The Frugal Fiduciary Small Business 401(k) Blog
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We’re fast approaching the end of another calendar year, and for many older Americans, that means it’s time to take a Required Minimum Distribution (RMD) from their 401(k) account. If you participate in a 401(k) plan, you want to understand the RMD rules. Failing to take a RMD can mean stiff tax penalties from the IRS. Understanding the RMD rules can also help you avoid required distributions altogether.
According to AARP, Americans are 15 times more likely to save for retirement when they can do so by payroll deduction through a 401(k) or other employer-sponsored retirement plan. However, while most large businesses – companies with more than 100 employees – sponsor a retirement plan, 51 to 71 percent of small businesses don’t. Because workplace retirement plans make savings – and in turn, a comfortable retirement – dramatically more likely for workers, increasing this percentage is essential.
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In a 2016 401k plan design study of 2,767 small businesses, we found 66% permit participants to make after-tax Roth deferrals to their personal account. I think it’s safe to assume the high adoption rate of this 401k plan feature is due to participant demand.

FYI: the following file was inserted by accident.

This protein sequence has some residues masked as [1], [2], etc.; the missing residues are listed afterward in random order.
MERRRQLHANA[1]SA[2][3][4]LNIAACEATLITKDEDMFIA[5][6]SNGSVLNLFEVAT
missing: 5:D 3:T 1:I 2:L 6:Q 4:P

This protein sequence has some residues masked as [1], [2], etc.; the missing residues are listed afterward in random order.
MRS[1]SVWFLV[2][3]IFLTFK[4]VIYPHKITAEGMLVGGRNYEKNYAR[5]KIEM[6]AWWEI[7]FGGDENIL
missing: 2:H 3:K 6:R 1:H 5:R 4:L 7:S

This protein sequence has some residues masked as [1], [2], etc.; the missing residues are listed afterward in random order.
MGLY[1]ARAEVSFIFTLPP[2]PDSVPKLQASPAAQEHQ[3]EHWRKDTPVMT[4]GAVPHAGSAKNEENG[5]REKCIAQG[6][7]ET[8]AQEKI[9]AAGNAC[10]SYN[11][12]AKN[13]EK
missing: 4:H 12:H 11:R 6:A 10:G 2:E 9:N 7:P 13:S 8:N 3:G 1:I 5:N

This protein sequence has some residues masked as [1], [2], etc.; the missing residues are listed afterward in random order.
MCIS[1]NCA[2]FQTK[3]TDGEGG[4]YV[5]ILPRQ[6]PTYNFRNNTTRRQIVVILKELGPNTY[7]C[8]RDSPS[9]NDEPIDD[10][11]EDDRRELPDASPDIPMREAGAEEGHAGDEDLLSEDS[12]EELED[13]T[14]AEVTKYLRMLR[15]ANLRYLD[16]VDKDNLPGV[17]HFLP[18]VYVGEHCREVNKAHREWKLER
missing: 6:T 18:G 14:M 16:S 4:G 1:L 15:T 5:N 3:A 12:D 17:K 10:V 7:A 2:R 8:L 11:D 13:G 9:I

401k plans offer important tax advantages for small businesses and their employees. If you are a business owner, you should understand these benefits when deciding whether or not to offer a 401k plan to your employees. Too many businesses focus on “what is this going to cost me,” rather than, “what are the benefits?” While we strongly recommend always speaking with your accountant on the topic of taxes, here is a high-level summary of the tax benefits possible by offering a 401k plan.
Saving for retirement is one of the most important things we must do during our working years. After all, nobody can work forever and living expenses don’t stop after you stop earning a paycheck. And yet too many of us aren’t saving enough for retirement. Why is that? For workers that can afford to save, I think the number one reason is the inability to cut through the complexities of saving and investing. Today, workers must answer complicated questions to successfully participate in a 401k plan. I believe these questions scare a lot of workers away from giving their savings enough thoughtful consideration.
Most people consider $100,000 a lot of money – I do anyway. But is it a lot of money when you’re saving for retirement? The short answer is it depends upon how old you are. A 30 year-old with a $100,000 nest egg is likely on track for a comfortable retirement at age 65 if they’re saving 10%-15% of their income each year, while a 50 year-old with the same nest egg is likely behind in their savings and will need to save much more each year to catch-up in order to retire at 65.